However, when the transposon is silenced by methylation, the Agouti gene returns to its normal level of activity and the carrier is brown (in the strain studied), and not susceptible to obesity, diabetes or cancer.

Another oddity of this strain is that most of the offspring of yellow mice are yellow, but a few are brown. The state of the transposon — silenced or not — determines the color of the offspring, but silencing does not necessarily remain attached to the chromosome.

Dr. Randy Jirtle wondered if nutrients rich in methyl groups might influence the state of the transposon. He fed yellow females vitamin B12, folic acid, choline, and betaine before they were impregnated and throughout gestation. Most of the offspring born to these well-fed yellow mice were brown with no tendency towards obesity, etc.

I have a special interest in this case because a year and a half ago I wrote a brief article on the subject, arguing that the 1910 paper by Castle and Little on the inheritance of yellow coat color was flawed. Cuenot (1905) did the first study, but came up with numbers that were far from Mendelian expectation. Castle and Little also came up with bad numbers, but in the opposite direction. By combining Cuenot's data with their own, they got very close to the perfect Mendelian ratio. That looked pretty convincing to anyone who wanted to be convinced, but there was a troubling detail. The average litter size for Cuenot's mice was substantially lower than Castle and Little observed. This convinced me that either different strains were used in the two studies, or the mice were fed differently. In either case, combining the data was a bad idea. And now there is solid proof and a definite mechanism.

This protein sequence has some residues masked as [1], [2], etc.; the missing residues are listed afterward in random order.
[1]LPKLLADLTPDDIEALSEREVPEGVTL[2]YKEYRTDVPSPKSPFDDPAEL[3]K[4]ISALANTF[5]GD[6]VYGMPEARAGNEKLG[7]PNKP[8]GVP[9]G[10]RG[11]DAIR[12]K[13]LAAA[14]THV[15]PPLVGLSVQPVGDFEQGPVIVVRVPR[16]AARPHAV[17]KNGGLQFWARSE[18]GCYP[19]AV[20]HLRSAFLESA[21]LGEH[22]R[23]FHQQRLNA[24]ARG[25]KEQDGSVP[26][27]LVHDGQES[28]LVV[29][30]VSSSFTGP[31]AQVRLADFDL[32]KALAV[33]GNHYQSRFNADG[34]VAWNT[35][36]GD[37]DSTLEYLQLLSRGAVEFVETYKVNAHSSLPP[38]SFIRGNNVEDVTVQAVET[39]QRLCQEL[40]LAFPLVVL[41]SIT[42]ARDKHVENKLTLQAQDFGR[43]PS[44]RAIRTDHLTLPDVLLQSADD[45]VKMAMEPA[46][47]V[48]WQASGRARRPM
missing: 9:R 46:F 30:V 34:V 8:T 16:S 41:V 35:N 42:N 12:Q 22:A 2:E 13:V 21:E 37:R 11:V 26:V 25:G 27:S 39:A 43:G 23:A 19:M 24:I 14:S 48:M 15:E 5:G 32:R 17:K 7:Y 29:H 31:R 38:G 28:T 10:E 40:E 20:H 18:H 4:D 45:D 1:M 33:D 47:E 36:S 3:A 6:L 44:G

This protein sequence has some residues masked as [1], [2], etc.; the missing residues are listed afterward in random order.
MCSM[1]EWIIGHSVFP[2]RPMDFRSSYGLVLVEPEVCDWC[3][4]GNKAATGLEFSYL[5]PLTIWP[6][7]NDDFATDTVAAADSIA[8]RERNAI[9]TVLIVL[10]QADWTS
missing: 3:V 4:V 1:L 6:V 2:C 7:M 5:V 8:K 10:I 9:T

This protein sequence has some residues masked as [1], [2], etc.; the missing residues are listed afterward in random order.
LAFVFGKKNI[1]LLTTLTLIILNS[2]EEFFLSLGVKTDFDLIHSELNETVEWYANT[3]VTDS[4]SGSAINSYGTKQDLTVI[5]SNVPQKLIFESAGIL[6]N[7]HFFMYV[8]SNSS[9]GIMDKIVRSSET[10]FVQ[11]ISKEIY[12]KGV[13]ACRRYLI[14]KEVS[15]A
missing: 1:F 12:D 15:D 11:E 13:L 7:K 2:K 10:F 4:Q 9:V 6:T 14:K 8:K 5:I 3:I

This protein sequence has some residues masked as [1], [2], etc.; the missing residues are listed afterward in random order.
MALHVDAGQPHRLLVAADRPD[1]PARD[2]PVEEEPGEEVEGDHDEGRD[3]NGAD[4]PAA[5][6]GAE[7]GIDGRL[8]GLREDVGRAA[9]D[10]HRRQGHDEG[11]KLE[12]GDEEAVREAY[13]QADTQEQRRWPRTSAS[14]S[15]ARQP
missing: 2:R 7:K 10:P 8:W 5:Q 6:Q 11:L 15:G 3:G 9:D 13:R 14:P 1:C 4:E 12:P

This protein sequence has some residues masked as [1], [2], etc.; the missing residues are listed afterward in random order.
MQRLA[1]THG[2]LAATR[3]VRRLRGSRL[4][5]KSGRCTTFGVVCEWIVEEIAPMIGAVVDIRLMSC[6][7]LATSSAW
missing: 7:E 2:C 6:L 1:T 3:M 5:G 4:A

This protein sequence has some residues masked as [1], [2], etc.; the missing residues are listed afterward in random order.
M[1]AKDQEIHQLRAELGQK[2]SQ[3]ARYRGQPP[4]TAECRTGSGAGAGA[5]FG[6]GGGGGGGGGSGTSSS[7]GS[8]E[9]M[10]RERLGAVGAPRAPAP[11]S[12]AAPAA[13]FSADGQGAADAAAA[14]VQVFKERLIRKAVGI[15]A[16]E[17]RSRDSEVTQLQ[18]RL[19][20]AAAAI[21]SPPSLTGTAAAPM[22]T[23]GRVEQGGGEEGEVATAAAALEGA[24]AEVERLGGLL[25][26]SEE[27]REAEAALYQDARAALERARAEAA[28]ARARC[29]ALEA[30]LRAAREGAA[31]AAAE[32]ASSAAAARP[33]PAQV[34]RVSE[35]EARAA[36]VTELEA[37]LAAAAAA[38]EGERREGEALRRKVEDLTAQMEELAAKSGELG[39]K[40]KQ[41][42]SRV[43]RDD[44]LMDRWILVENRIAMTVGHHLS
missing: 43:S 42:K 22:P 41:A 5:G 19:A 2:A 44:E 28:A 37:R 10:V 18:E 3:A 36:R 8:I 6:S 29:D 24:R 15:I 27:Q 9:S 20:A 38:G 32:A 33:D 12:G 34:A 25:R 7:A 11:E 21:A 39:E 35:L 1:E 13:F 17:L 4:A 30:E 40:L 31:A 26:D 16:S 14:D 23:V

The upshot is this: heredity does not always fit Mendel's deterministic model. Alternative traits are not necessarily due to structural differences in genes. They can result from differences in the state of genes. The states can change, but in some cases (probably many) the state is determined immediately following fertilization, or within a few cell divisions.